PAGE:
Police admit inappropriate access
NT Police has admitted inappropriately accessing the private medical records of a public servant.
Former NT Department of Health worker Luke Horsfallwas with the department for 15 years until he was recently sacked - he claims unfairly.
Mr Horsfall worked out at a gym in Alice Springs available only to NT Government employees.
He said an accidental CC on an email chain revealed to him that the gym's committee members — comprised of senior police and public servants — openly discussed his private health issues after he went to the Alice Springs emergency department one morning.
“I came back to an email chain that had multiple police members,” he told the ABC.
“I was accidentally [copied] in on the email chain about my gym membership, and I was barred basically for being psychotic, schizophrenic, all sort of diagnoses that weren't my medical diagnoses.”
Reece Kershaw is currently the Northern Territory's Police Commissioner, but will soon move over to a new job as federal police chief.
Mr Kershaw has written a letter to Mr Horsfall in which concedes that an internal investigation by the Special References Unit found privacy had been breached.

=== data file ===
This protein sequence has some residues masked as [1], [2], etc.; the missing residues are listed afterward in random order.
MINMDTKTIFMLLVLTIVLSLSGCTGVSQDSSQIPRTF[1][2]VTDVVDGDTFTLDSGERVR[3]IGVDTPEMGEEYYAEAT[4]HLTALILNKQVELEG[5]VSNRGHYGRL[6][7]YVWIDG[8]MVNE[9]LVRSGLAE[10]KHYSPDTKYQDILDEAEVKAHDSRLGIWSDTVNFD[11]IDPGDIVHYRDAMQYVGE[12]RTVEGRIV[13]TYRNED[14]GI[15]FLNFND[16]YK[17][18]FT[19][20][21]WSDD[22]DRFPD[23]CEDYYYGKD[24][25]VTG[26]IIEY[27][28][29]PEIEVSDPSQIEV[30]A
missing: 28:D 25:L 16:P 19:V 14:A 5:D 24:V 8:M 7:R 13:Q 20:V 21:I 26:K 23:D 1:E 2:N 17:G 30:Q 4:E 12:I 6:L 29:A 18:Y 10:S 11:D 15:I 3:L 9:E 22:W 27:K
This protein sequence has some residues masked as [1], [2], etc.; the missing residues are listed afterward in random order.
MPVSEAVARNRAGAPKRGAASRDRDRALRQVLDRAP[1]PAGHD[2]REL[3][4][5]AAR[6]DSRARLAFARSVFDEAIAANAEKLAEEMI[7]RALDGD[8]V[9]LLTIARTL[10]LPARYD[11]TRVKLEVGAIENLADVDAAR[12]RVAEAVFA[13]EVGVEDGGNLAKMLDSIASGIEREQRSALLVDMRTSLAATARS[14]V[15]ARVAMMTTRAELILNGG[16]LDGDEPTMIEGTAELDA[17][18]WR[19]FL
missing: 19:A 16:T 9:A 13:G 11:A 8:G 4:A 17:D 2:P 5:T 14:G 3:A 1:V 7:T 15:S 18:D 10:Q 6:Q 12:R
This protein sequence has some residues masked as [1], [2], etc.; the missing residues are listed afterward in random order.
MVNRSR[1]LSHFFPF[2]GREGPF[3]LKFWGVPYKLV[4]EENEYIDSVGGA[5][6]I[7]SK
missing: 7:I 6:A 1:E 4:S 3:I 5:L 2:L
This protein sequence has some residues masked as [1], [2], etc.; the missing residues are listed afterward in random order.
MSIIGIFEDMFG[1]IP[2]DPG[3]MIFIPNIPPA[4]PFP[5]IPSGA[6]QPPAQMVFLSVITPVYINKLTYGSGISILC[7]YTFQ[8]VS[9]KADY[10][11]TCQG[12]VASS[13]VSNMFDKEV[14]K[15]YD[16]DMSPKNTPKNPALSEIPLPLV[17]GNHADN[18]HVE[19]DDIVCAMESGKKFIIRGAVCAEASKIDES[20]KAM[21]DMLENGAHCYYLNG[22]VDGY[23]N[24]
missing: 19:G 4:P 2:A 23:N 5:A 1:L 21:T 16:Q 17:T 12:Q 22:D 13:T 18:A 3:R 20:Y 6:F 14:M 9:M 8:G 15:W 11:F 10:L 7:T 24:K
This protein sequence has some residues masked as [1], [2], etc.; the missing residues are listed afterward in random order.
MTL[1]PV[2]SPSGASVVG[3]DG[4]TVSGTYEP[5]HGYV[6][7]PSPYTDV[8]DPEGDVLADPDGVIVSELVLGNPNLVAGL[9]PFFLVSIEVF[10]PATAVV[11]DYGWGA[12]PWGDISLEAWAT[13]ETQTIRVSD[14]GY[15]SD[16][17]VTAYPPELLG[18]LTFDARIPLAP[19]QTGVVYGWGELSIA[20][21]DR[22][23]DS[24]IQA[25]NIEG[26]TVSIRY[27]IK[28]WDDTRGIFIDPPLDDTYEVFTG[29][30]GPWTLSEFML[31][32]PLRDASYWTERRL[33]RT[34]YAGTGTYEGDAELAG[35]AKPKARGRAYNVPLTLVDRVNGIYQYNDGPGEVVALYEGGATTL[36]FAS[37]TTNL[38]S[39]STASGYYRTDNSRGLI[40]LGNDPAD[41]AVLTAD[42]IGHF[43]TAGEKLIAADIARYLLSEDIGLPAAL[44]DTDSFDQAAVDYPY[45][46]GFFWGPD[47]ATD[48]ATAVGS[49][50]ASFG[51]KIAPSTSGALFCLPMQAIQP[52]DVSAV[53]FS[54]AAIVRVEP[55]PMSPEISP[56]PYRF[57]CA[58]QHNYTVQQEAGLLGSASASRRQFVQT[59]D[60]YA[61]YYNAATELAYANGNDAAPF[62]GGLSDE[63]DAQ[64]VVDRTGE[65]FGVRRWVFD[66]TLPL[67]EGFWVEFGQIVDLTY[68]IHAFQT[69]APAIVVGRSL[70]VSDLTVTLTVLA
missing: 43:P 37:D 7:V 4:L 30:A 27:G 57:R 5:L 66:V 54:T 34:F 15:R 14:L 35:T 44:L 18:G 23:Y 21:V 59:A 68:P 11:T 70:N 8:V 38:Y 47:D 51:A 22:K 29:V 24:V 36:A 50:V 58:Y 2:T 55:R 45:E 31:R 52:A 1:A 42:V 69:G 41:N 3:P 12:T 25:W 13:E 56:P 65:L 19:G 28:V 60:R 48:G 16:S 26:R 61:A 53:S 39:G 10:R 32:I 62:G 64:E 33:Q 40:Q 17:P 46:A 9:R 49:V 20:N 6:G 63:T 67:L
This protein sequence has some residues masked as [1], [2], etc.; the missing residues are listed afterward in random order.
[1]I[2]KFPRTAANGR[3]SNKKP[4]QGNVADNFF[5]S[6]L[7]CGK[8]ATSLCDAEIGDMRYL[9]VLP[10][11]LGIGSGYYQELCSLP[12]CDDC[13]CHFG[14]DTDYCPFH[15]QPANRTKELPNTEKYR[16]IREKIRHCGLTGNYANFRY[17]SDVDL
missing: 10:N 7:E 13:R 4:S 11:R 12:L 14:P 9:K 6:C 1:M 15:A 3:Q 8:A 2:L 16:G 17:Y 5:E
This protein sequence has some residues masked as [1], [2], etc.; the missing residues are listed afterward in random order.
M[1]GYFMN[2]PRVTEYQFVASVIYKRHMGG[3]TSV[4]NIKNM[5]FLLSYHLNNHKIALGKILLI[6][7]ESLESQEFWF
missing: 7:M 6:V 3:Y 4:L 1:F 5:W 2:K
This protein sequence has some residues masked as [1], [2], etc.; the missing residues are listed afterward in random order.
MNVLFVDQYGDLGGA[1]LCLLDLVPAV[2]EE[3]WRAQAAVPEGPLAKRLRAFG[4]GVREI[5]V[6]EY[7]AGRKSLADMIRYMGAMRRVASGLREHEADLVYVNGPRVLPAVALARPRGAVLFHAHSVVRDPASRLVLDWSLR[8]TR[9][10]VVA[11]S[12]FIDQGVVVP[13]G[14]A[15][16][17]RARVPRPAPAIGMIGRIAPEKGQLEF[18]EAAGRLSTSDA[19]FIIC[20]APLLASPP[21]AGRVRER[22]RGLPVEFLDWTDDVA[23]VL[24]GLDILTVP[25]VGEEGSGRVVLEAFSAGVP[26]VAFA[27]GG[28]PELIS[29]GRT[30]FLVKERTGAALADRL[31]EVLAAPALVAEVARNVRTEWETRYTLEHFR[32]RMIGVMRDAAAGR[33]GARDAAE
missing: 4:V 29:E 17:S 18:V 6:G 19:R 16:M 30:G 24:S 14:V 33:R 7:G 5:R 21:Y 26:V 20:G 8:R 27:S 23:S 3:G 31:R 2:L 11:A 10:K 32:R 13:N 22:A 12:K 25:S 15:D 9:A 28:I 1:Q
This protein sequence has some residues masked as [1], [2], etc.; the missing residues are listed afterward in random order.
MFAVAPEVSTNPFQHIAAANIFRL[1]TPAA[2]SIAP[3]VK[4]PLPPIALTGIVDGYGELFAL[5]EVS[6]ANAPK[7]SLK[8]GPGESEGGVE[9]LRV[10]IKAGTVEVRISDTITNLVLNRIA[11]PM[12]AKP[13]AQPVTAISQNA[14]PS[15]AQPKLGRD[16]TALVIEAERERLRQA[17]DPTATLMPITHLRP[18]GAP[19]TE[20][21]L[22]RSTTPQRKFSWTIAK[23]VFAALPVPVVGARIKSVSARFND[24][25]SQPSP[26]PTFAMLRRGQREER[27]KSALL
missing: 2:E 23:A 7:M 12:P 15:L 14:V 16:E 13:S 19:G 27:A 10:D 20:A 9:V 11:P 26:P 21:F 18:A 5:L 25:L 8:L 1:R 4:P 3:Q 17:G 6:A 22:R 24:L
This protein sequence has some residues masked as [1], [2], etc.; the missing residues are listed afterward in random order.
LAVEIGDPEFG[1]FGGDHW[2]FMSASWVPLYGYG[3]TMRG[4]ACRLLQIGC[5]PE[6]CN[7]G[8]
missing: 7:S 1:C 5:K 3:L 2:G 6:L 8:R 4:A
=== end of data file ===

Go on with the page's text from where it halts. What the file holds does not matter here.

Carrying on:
“The investigation established a breach of your privacy and as such the complaint is sustained,” he wrote.
The Commissioner said the breach had been referred to the Police Standards Command, but gave no details on disciplinary action against the officers involved.
An email to Mr Horsfall from Detective Sergeant Wayne Newell from the Special References Unit suggests he “had identified possible criminal offences and submitted a brief of evidence to the Director of Public Prosecutions (DPP)”.
“The advice received from the DPP was that no criminal charges should be laid,” Detective Sergeant Newell wrote, according to the ABC.
“I have been advised that three members are subject to internal police disciplinary action.”
Mr Horsfall wants more than an apology.
“They need to be held to account,” he said.
NT Police will not say how the officers learned about Mr Horsfall's medical history, or whether the Department of Health leaked information about its own employee.
Mr Horsfall said the Central Australian Health Service (CAHS) - part of the NT Department of Health - illegally provided his information to the gym committee.
“Clinicians at the Alice Springs emergency department have divulged my private presentations, specifically relating to mental health where I've sought treatment in my private time,” he said.
“I've never had any mental health issues within work hours.”
Mr Horsfall said another letter he received from a senior manager included a string of dot points relating to his treatment at the hospital, allegedly proving management had seen his private medical files.
“Anyone who hears this story will be horrified, and rightly so,” said Community and Public Sector Union NT secretary Kay Densley.
“I think the NT Health Department and the police need to come clean about what's going on and how this happened.”